Hauser’s Jewell is introduced as an officer manager dreaming of a career in law enforcement, punctilious in his duties to a degree suggesting a touch of OCD. When we re-encounter him ten years later, that very same detail-obsessive mania has stalled him in his cop ambitions, seeing him fired from a campus police job to pick up an undistinguished security gig at the Olympics, a demotion he takes in his stride, scampering to deliver gratis Coca-Colas to the uniformed officers. Flush and fleshy, he has a hulking man’s burly build and a quality of boyishness that includes, once circumstances put him in the firing line, the mannerisms of a peevish toddler. He’s an exasperated innocent, and Hauser plays him as one part Sancho Panza, one part Baby Huey. He is very funny, at times disarmingly sweet, and extremely moving in his slow-awakening self-respect.
The defining characteristic of Hauser’s performance early on is an earnest eagerness to be of use, of any use at all, channelled through an ingrained belief in the unalloyed good of the forces of law and order. The public humiliation to which he is subjected is a crucible that sorely tests his faith, while illustrating the extent of his obsequious devotion to authority. Even as an FBI team – led by Jon Hamm, a lantern-jawed alpha in the Eastwood mould – turns the modest apartment that Jewell shares with his mother inside out, Jewell remains unfailingly deferential, insisting on the existence of a professional kinship with his persecutors, while they barely conceal their snickers at his references to “cop to cop” camaraderie.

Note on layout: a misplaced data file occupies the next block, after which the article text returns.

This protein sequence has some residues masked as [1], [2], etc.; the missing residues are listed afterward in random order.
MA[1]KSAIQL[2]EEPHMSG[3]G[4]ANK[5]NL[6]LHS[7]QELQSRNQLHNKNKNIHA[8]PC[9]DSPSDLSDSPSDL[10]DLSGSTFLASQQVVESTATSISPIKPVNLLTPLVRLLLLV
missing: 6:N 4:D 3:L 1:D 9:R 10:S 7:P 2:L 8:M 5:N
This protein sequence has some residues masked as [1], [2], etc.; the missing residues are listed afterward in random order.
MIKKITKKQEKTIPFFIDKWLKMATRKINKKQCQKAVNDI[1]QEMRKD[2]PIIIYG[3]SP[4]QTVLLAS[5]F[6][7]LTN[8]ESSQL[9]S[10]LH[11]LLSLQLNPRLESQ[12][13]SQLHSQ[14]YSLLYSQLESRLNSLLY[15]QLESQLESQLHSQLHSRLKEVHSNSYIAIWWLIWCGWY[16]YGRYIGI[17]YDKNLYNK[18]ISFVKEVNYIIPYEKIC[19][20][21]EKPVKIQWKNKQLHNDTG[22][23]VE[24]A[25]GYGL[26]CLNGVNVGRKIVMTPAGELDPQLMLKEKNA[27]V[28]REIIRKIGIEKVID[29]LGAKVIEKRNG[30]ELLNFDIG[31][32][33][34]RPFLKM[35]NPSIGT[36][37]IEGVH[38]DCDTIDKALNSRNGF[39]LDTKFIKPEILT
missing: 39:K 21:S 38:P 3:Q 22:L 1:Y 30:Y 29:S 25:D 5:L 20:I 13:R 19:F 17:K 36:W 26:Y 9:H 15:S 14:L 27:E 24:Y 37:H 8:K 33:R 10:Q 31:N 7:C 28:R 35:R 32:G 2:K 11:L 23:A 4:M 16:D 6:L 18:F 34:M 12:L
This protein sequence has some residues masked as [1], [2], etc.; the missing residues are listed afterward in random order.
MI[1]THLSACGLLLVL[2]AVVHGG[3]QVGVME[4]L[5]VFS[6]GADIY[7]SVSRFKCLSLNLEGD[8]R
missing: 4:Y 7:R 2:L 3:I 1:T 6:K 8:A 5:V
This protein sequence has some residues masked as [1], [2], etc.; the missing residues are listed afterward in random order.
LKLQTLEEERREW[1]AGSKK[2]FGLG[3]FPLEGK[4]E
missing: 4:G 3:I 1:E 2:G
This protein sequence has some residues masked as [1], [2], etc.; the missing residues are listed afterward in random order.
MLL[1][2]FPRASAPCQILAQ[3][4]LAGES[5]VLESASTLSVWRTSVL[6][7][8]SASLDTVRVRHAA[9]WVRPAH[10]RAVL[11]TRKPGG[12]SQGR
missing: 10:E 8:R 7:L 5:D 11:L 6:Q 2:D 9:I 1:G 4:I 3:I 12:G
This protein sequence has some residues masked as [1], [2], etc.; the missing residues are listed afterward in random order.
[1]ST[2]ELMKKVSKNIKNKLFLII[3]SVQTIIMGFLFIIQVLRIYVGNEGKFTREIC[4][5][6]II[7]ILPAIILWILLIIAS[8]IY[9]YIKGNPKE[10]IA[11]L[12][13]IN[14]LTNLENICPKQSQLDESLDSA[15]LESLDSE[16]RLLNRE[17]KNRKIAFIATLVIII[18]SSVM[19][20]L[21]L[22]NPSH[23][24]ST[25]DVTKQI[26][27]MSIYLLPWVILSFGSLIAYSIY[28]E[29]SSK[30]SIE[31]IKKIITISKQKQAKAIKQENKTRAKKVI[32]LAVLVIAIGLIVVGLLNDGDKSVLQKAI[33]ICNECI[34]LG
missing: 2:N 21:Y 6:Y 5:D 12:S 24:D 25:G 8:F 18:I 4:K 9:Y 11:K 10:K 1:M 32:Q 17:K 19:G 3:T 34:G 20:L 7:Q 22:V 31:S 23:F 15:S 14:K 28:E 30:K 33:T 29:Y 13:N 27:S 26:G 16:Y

This desire to be useful has a particular poignancy, for Jewell is a man who has at every turn been given reason to feel useless, a rubicund dork without much to recommend him on the sexual marketplace – and so unflappably amiable is Hauser’s characterisation that the moment when he lets slip his awareness of the contempt in which he’s held is enormously affecting.
The sexual marketplace, pointedly, is where the unscrupulous exchange that puts the Jewell investigation in the headlines is negotiated, between Hamm and local newswoman Kathy Scruggs, played with all-in gusto by Olivia Wilde. In a blunt equation, government and the media literally hop into bed together, while lumpen-proletariat Jewell just gets screwed.
Ever the unflinching and somewhat dour realist, Eastwood presents us with an American landscape that has largely been denuded of the picturesque, dotted with Jamba Juices, chain hotels and suburban apartment complexes. The film has a feel for life on the lowest rung of the middle class, conveyed simply in Bates’s helpless protest of “I babysit with those” as the FBI confiscates her Disney VHS tapes. Such precarity breeds excessive caution in the face of authority, and Richard Jewell is the story of a man learning how to overcome that caution, in no small part through being prodded along by the prickly Bryant.
Gaining self-worth, Jewell loses his faith in the religion of authority, and Eastwood’s tale of apostasy ends on a note of lingering melancholy. Six years later, Jewell, exonerated, has made his way back into a police desk job, where Bryant finds him to deliver the news that the real bomber has confessed.
Bryant parts with an admiring declaration to the uniformed officer Jewell: “Look at you.” It’s meant as an affirmation, but Jewell doesn’t smile, his capacity to simply take pride in participation in the system forever disturbed. Gone is the campus cop seen earlier in a swaggering low-angle shot. What remains is a man left to self-reflection, and the question posed earlier by Bryant: “Tell me, Richard, you still proud to be law enforcement?”